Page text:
Twenty years separate the two stories. Piano Lesson is set against the backdrop of The Great Migration when blacks fled the rural south and traded an agrarian life for urban trades. In Raisin the southern refugees are firmly entrenched and vested in a the booming metropolis of Chicago.

 

PL Berniec and Boy Willie
Sharisa Whately as Berniece blames Ron Connor's Boy Willie for her husband's death.  

In both stories the antagonizing characters, Boy Willie and Berniece in Piano Lesson, and Walter Lee and Beneatha in Raisin, are motivated by aspirations for their futures. Also in both plays the warring characters are siblings, although Berniece is older as is Walter Lee.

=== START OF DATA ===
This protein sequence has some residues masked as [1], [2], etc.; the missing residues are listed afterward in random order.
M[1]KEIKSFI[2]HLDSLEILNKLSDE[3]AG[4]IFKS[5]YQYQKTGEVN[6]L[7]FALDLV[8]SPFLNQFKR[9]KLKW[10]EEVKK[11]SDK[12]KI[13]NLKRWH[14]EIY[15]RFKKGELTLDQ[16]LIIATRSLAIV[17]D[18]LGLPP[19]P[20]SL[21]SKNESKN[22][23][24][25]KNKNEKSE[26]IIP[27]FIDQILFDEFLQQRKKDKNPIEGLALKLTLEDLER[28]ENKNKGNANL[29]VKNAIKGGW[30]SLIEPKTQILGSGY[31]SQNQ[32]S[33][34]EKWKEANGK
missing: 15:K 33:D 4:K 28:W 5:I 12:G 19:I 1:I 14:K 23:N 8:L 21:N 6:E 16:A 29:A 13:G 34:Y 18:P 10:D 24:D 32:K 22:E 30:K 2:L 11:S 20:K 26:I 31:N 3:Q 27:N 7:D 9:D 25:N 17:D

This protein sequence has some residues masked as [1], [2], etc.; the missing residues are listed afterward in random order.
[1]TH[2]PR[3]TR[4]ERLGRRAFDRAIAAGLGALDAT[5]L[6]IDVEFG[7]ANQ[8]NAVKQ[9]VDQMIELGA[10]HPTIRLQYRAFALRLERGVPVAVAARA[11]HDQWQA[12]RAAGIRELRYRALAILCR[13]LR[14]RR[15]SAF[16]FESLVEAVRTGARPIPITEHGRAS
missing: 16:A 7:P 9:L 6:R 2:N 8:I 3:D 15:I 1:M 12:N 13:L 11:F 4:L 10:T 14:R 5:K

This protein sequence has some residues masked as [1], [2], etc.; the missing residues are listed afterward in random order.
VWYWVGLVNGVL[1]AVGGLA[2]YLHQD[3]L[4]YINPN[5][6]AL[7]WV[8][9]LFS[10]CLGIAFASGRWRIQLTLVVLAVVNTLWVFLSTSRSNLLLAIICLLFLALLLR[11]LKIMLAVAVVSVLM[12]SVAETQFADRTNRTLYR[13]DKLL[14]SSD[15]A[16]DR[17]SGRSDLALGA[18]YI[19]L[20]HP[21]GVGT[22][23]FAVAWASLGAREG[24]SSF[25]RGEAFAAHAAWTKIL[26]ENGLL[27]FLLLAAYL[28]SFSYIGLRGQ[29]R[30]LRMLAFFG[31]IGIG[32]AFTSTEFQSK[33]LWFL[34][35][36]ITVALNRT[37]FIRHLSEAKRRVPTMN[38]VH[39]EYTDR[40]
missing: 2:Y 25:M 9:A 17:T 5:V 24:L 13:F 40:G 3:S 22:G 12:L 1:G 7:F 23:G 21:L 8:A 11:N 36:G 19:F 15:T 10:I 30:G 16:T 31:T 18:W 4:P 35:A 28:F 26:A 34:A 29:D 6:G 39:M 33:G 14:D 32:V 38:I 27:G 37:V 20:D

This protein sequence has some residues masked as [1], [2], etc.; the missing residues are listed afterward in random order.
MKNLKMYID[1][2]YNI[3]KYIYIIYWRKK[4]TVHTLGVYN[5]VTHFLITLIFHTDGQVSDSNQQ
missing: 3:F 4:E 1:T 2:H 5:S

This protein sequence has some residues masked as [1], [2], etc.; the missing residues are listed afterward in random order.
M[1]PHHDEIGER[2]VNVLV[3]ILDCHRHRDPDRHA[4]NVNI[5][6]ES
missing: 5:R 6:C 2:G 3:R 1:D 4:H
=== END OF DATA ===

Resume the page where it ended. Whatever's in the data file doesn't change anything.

In both stories the women -Berniece, Beneatha and Lena- are aligned with legacy.

 

  

Catch the Spirit!     

 

 

Midtown International Theatre Festival Deadline Extended to February 17th 

 

 

MITF The Midtown International Theatre Festival (MITF) seeks submissions for its fourteenth season, running from July 15 - August 4, 2013. The deadline for submissions has been extended to Sunday February 17, 2013.

 

The Festival accepts submissions in all genres - any sort of stage play, musical or otherwise, new or revived, mainstream or focused on an ethnic or cultural niche. To be eligible each show must have a producer and production team attached to the project. In addition, the MITF will include a Short Subjects division.

 

"We have many innovations this year," said John Chatterton, executive producer of the MITF. "We're offering a lot of freebies, especially for full-length shows: twenty hours free rehearsal time, showcase insurance, storage, marketing consultations, you name it. Every other festival looks at participants as the gifts that keep on giving. We have no hidden costs, and your Festival fees go directly into stuff you can use."